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Former Program Coordinator, Horticulture
- Vermilion County Master Gardeners Garden Walk Sunday June 11, 2017
- Planting Milkweed for Monarchs
- Vermilion County Master Gardener Annual May Plant Sale in Danville
- Celebrate Spring with Garden Day Workshop-Keynote Speaker Doug Tallamy
- Why I Force Bulbs
- Why Become A Master Gardener?
- Making Fermented Beverages at Home
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Thursday, July 30, 2015
July is the time of the year where plants show their wear. Here are the common problems occurring in homeowner landscapes:
1) Vulnerable Vegetables
Heat-loving plants, such as tomatoes, zucchini, and peppers all love hot weather, but not persistent rains. The most common diseases affecting vegetable plants this year are fungal. Tomatoes have signs of Septoria leaf spot and early blight. Cucurbits have powdery mildew. Some gardens are washed out and plants suffer from root rot because the water cuts oxygen flow.
Horticulture Educator Sandy Mason discusses these vegetable problems as well as others in "Q & A in the Vegetable Garden," an article in her weekly Homeowners Column.
If your vegetable garden failed to be a high-producer, visit local farmers markets and support small farmers while still getting your favorite summer vegetables.
2) Tired Turf
Depending on where your house sits, your lawn may love the excess moisture resulting in a fast regrowth rate, or show signs of stress. With the frequent rains, it's difficult to run a pass with the mower before the next torrential downpour. So the lawn (and weeds) continues to flourish.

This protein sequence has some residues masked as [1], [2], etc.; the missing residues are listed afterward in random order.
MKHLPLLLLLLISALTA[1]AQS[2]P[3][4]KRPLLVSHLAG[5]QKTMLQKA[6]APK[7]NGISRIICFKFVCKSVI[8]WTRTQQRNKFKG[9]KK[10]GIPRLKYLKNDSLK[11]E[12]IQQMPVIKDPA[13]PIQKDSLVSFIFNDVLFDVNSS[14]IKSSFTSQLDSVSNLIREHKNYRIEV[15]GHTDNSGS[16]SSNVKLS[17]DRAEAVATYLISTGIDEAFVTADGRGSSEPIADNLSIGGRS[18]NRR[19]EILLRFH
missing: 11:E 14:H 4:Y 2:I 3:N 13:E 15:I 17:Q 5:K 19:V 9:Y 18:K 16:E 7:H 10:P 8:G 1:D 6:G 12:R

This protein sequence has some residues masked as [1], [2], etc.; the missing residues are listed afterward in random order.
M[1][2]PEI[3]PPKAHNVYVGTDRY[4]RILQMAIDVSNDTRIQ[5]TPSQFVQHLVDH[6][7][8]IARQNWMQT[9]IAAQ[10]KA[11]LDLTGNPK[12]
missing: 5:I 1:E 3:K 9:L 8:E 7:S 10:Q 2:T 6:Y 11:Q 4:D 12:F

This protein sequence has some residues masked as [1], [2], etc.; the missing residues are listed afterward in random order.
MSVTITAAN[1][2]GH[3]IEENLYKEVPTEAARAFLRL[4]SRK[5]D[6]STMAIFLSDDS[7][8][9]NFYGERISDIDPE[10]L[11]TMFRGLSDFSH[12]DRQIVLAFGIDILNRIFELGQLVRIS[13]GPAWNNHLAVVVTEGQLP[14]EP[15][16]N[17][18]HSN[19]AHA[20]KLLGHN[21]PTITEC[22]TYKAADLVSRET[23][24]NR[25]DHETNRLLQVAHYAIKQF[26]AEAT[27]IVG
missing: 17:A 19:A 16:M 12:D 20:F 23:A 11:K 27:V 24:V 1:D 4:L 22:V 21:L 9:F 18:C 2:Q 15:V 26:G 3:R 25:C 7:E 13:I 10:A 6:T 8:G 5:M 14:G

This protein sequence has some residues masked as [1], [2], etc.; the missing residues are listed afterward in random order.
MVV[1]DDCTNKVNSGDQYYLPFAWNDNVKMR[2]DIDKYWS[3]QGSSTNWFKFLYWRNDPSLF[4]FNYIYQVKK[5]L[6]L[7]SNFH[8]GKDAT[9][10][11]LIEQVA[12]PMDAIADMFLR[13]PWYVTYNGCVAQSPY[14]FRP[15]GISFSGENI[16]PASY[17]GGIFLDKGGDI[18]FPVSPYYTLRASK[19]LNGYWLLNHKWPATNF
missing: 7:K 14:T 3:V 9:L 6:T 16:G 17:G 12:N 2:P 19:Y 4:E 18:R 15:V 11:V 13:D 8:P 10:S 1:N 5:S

If your yard is showing stress, you turf may be affected with leaf spot, which thrives in warm evenings and frequent rainfall.
Horticulture Educator Richard Hentschel talks about how to "Yard Work through Heavy Rain" in his podcast Green Side Up.
3) Tattered Trees
Despite their appearance of strength and stature, trees can show signs of stress from wet weather. Rhonda Feree, Horticulture Educator, shares which trees are hardy (bald cypress, littleleaf, linden, redtwig dogwood, etc.) and which trees are more susceptible (American beech, black locust, crabapples, eastern hemlock, etc.). This post in her blog ILRiverHort discusses how to manage waterlogged plants.
It is easy to get discouraged by the wet weather. But, as all gardeners know, the best part of gardening is learning how to manage the unexpected problems each season brings.
Bring your plant problems and questions to each of the Horticulture Hotlines located in Champaign, Danville, and Onarga.